Track your baby’s vision development with our eyesight check list


Before a child’s first birthday their vision is still developing but you can track your baby’s progress using the following visual milestones:

Birth – 1 month

  • Your baby will briefly focus on a bright light and faces.

1 – 3 months

  • Your baby will start watching your face and make eye contact when you talk to her.
  • At three months she can also focus on objects in her line of vision.
  • She can follow objects horizontally.
  • Your baby will move her eyes and head together at this stage. Her eyes should be aligned in all directions of gaze by three months.

3 – 5 months

  • Your baby recognises your face at this age.
  • She’ll start to move her eyes around with less head movement, focusing on objects.
  • She’ll also start developing colour vision now.

6 months

  • At this age your baby should be able to focus on objects that are far away.
  • She should also be reaching for objects.

7 – 12 months

  • Your baby can now recognise faces, notice small objects and respond to smiles.
  • Most of her visual skills should be fully developed by now.

ALSO SEE: 6 childhood sight problems you shouldn’t ignore

Protecting your baby’s eyes

  • Make sure that your child’s ‘Eye’ section on her Road to Health Clinic Card is completed.
  • If your child needs special glasses, make sure that she wears them.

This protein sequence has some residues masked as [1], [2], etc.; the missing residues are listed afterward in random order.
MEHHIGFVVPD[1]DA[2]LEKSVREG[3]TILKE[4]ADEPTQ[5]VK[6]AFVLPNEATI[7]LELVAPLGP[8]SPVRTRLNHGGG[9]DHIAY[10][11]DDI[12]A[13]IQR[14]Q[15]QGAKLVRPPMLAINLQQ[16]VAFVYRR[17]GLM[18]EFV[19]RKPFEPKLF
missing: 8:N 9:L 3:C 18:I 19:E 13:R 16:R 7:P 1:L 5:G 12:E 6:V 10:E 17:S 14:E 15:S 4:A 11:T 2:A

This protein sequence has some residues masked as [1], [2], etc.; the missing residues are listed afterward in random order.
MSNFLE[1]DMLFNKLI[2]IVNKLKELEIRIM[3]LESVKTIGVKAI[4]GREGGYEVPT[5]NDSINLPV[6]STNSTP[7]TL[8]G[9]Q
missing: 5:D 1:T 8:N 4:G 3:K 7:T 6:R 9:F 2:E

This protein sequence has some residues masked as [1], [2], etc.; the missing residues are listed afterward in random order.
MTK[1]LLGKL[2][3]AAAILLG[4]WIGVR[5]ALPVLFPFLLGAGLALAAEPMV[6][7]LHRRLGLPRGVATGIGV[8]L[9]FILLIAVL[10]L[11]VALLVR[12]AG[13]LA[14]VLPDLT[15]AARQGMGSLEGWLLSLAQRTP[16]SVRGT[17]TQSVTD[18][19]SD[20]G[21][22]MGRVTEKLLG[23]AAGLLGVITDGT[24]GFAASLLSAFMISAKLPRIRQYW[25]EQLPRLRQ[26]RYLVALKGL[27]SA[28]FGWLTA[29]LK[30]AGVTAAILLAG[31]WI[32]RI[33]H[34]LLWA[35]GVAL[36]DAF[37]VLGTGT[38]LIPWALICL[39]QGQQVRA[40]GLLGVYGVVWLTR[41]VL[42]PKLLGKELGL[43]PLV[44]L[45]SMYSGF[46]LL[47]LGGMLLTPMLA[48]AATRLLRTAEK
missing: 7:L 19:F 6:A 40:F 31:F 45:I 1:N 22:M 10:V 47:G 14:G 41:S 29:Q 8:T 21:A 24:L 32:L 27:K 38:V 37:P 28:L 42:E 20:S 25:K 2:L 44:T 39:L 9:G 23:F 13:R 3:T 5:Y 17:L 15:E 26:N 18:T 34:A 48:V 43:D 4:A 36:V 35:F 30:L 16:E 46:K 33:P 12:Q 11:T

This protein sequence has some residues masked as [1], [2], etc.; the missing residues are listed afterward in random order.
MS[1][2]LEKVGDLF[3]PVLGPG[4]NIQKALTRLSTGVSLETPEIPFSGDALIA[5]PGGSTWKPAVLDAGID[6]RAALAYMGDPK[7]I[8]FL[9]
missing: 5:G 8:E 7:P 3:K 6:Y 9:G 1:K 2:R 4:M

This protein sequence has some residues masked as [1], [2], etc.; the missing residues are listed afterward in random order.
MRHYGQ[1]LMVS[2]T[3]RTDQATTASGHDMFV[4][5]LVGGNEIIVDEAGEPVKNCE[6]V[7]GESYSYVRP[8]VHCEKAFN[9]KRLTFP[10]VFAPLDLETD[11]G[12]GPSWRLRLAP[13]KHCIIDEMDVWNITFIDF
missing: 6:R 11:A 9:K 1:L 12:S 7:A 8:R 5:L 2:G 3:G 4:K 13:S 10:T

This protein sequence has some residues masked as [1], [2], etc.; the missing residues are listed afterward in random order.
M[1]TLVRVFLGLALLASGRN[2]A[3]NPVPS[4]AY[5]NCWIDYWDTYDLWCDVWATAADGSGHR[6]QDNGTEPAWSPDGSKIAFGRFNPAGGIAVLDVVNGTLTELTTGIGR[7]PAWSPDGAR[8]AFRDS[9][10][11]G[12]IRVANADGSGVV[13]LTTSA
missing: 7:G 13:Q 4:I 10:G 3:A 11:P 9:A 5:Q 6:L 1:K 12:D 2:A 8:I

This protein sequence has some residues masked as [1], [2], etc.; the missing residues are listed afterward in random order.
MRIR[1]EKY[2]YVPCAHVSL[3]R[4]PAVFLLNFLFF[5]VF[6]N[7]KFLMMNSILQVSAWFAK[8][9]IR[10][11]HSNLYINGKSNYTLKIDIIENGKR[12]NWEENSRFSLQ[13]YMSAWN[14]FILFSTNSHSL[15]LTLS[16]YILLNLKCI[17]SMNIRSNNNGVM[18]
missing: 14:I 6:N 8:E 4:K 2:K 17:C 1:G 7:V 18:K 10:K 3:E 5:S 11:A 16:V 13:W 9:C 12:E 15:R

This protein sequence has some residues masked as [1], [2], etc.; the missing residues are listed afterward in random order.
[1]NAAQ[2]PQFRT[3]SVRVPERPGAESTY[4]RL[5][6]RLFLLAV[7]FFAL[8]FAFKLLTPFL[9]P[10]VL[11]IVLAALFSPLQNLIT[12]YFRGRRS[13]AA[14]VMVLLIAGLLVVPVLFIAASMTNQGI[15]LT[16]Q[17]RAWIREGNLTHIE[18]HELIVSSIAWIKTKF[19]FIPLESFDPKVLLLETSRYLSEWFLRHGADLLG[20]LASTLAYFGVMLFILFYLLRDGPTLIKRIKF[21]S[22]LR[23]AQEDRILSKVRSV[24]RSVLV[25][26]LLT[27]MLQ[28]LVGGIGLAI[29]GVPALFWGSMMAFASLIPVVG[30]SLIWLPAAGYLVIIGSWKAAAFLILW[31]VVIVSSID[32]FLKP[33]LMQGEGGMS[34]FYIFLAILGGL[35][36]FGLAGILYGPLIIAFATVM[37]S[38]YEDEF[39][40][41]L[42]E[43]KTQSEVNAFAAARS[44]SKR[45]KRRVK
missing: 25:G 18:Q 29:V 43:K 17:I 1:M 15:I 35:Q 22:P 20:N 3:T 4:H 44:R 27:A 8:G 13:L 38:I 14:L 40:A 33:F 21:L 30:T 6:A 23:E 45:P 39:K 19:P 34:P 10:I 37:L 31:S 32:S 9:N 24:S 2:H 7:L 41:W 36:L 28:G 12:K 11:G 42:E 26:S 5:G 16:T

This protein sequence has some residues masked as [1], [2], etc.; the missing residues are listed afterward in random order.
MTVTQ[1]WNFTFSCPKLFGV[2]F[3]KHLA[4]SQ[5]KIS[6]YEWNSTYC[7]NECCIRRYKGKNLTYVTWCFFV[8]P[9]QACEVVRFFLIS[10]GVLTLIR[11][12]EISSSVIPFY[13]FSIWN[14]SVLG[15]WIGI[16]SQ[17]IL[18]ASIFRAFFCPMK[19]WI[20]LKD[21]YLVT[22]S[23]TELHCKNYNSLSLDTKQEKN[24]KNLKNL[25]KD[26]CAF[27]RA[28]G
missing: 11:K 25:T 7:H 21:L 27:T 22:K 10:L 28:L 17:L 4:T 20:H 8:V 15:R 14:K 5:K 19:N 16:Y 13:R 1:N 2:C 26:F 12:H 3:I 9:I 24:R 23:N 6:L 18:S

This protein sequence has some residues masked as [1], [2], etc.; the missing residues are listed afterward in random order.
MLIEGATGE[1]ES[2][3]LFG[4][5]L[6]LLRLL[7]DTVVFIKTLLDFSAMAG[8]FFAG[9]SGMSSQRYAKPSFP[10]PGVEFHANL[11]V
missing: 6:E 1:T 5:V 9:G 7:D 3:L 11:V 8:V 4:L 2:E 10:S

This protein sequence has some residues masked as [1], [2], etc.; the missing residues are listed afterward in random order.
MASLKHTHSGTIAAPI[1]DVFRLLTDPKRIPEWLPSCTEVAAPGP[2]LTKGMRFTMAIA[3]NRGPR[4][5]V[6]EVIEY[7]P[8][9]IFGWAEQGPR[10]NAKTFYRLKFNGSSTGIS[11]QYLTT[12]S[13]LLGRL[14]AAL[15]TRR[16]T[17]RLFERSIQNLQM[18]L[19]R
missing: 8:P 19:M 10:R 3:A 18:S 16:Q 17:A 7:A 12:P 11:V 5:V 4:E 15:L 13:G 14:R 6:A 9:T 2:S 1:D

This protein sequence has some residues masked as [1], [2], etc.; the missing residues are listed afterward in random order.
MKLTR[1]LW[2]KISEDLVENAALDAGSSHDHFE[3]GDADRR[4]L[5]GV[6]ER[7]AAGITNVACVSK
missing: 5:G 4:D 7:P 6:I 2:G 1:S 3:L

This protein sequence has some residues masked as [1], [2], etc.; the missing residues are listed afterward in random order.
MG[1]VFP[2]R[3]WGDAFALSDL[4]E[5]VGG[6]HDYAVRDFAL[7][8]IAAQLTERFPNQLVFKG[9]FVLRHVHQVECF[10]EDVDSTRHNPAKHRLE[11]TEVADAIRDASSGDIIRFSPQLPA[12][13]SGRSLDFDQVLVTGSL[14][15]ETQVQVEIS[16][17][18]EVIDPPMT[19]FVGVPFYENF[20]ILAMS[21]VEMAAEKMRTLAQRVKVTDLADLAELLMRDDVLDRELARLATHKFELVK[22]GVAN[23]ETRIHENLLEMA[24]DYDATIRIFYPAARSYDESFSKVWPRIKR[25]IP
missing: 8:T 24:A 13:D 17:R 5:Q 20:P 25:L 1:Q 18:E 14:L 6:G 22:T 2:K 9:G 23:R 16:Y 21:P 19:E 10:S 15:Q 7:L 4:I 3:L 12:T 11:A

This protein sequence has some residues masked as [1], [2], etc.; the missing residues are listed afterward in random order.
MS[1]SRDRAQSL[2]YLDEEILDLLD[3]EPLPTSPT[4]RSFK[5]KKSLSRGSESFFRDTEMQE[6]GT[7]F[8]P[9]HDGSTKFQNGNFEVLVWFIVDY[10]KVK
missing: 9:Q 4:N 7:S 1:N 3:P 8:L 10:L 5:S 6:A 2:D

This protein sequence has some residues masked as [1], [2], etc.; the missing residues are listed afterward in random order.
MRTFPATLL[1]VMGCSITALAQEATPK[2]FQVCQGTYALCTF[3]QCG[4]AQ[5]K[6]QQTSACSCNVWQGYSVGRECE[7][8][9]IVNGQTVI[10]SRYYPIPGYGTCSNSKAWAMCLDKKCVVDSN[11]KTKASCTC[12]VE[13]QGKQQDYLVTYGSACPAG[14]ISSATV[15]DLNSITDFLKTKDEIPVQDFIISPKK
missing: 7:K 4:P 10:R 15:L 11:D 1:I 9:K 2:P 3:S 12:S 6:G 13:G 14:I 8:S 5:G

• Keep your child’s face and hands clean to minimise the risk of eye infections.
  • Make sure that your newborn baby’s eyes are gently wiped clean immediately after birth. This will help prevent conjunctivitis and other more serious infections.
  • Immunise your child against measles.
  • Make sure she gets enough Vitamin A in her diet, or give her a supplement if necessary.
  • Even if a child is born blind, it may be possible to restore her sight. In about 40% of cases, the vision problem can be treated.

Signs that your child may have an eye problem

Check your child’s eyes regularly for any of the following abnormalities:

  • A white pupil or white spot on the pupil
  • Not being able to fix on and follow a moving object like your finger or a toy
  • One or both eyes being bigger or smaller than usual
  • Crossed eyes (squint) or one eye looking in another direction
  • A red eye, or redness or crustiness around the eye
  • Swelling or inflammation
  • Excessive watering
  • If the eye is protruding or sticking out.

ALSO SEE: 7 signs that your child needs an eye examination

Your child’s behaviour

Does your child?

  • Smile and follow your face by the time she’s three months old. Failure to complete this developmental milestone could indicate a vision problem
  • Cover or close one eye when trying to focus on something
  • Hold objects close or get very close to the TV, computer or blackboard
  • Have trouble reading or doing close-up work
  • Tilt or angle her head when she’s trying to focus
  • Complain that things are blurred or that it’s difficult to see
  • Squint or frown when she’s concentrating and/or looking at something in the distance
  • See double
  • Have jerky eye movements
  • Rub her eyes a lot or complain of sore, itchy or scratchy eyes.

If you notice any of the above mentioned symptoms, or if you suspect that there may be a problem, speak to a health care professional.

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